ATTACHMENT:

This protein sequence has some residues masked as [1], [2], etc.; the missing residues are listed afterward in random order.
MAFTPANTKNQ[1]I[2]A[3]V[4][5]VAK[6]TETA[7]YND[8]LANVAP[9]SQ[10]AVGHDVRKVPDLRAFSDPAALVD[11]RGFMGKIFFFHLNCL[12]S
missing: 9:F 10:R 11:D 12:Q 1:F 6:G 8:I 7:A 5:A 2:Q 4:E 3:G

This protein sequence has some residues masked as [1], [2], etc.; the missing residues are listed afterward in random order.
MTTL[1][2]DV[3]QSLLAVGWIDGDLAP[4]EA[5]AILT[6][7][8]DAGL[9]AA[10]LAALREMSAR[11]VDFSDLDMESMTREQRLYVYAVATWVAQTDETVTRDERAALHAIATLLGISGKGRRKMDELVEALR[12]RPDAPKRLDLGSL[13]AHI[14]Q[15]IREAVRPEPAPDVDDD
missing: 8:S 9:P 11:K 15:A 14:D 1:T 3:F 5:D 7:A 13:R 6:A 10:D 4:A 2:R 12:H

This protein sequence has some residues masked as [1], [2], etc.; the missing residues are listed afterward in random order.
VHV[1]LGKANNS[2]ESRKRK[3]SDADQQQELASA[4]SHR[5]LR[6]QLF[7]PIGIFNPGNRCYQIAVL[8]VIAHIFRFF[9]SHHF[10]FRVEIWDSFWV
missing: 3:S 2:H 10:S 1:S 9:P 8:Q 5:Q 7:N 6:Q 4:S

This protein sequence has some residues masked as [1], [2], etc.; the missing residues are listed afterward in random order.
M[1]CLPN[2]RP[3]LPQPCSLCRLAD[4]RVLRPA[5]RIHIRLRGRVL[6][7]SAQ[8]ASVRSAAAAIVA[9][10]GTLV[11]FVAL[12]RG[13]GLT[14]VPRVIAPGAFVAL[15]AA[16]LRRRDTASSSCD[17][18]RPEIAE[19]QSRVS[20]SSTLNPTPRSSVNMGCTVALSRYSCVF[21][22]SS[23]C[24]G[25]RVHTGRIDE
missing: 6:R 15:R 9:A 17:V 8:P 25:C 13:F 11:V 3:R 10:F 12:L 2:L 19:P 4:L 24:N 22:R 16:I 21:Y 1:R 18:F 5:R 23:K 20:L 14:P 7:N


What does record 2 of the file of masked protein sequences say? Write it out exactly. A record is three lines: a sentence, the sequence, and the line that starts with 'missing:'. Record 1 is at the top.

This protein sequence has some residues masked as [1], [2], etc.; the missing residues are listed afterward in random order.
MTTL[1][2]DV[3]QSLLAVGWIDGDLAP[4]EA[5]AILT[6][7][8]DAGL[9]AA[10]LAALREMSAR[11]VDFSDLDMESMTREQRLYVYAVATWVAQTDETVTRDERAALHAIATLLGISGKGRRKMDELVEALR[12]RPDAPKRLDLGSL[13]AHI[14]Q[15]IREAVRPEPAPDVDDD
missing: 8:S 9:P 11:K 15:A 14:D 1:T 3:F 5:D 7:A 13:R 6:A 10:D 4:A 2:R 12:H